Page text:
Umbrella/excess liability insurance is designed to provide additional liability coverage that goes beyond the limits of your primary general liability, auto liability, or other underlying insurance policies. It acts as an “umbrella” by extending your coverage and providing an extra layer of protection against catastrophic events or large liability claims that exceed the limits of your primary policies. Here are some key considerations for umbrella/excess liability insurance coverage:

  1. Coverage Limits: Umbrella/excess liability insurance typically offers higher coverage limits than your underlying policies. For example, if your primary general liability policy has a limit of $1 million, an umbrella/excess policy could provide an additional $5 million or more of coverage on top of that.
  2. Broader Coverage: Umbrella/excess liability insurance can provide broader coverage by encompassing multiple underlying policies. It may extend coverage for general liability, auto liability, employer’s liability, and other liability exposures, providing a more comprehensive and cohesive insurance program.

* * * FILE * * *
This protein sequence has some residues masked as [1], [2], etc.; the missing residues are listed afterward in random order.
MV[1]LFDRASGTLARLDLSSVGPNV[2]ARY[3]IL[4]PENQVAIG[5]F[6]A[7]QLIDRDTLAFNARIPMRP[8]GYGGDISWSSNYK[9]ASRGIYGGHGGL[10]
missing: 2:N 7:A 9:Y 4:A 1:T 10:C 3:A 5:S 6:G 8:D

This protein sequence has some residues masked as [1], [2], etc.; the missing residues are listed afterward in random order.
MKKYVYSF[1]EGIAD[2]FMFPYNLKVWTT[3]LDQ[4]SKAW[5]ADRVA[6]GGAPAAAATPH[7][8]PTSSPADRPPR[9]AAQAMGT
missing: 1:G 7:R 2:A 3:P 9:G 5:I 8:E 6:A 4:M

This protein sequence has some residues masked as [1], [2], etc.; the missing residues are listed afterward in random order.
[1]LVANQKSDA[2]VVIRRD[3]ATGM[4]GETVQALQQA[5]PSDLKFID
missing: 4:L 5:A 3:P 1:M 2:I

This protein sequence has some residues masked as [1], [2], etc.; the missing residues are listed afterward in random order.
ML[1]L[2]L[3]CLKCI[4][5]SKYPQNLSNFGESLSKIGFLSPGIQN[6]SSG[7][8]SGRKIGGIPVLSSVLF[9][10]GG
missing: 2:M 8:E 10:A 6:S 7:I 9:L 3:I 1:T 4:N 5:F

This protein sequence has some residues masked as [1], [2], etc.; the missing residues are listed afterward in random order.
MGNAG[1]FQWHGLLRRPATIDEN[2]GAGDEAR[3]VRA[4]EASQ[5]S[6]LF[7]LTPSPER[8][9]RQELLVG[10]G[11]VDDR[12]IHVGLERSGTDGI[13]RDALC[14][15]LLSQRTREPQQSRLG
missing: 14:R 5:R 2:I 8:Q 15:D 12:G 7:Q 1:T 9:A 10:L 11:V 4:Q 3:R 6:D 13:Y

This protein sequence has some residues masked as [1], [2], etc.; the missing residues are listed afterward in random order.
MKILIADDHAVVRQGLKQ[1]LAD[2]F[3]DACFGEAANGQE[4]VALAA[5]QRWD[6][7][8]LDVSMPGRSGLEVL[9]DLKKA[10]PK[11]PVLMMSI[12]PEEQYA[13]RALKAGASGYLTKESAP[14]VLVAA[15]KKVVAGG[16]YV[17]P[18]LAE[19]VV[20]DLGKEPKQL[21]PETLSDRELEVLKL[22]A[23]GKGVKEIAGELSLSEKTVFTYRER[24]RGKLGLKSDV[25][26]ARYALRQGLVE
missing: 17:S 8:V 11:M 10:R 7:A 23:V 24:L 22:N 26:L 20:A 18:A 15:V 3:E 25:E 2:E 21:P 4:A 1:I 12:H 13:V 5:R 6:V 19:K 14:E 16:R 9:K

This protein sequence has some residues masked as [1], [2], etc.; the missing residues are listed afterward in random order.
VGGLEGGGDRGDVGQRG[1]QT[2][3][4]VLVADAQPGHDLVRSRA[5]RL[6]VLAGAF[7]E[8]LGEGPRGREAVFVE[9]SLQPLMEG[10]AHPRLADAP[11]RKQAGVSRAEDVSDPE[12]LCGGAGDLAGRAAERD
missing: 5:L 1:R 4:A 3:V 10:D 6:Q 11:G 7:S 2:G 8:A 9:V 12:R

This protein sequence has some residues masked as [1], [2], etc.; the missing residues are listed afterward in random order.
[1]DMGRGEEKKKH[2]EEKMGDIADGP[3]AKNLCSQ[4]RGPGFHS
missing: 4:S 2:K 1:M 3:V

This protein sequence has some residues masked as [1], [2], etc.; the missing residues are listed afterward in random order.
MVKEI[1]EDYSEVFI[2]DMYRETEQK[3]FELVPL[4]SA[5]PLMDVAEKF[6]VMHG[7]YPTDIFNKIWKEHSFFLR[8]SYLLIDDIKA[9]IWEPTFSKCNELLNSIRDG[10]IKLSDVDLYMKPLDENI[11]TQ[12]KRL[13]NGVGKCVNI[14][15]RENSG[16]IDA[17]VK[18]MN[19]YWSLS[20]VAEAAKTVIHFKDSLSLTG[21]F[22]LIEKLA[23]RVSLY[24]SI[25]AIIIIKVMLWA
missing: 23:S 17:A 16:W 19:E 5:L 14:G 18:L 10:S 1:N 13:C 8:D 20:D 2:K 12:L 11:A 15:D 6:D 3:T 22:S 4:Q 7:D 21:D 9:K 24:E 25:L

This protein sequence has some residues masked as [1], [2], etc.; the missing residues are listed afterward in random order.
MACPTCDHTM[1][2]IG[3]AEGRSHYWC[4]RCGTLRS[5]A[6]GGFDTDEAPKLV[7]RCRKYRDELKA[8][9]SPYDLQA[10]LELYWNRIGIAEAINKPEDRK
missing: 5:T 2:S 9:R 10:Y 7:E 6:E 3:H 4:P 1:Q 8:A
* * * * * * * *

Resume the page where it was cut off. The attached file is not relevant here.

3. Excess Coverage: The primary purpose of umbrella/excess liability insurance is to provide excess coverage once the limits of your underlying policies are exhausted. It kicks in after you have used up the liability limits of your primary policies.
  4. Additional Covered Risks: Umbrella/excess liability insurance may provide coverage for certain risks that are not covered by your primary policies. It can include coverage for libel, slander, false arrest, defamation, invasion of privacy, or other specific liability exposures that may not be covered by your underlying policies.
  5. Legal Defense Costs: Umbrella/excess liability policies often include coverage for legal defense costs. This coverage helps pay for legal representation, court costs, and other expenses associated with defending against covered liability claims.
  6. Worldwide Coverage: Umbrella/excess liability insurance typically provides coverage worldwide, which is beneficial if your business operates internationally or has exposures outside your primary policy’s geographical limits.

It’s important to note that umbrella/excess liability insurance is not a standalone policy but is intended to complement your underlying insurance coverage.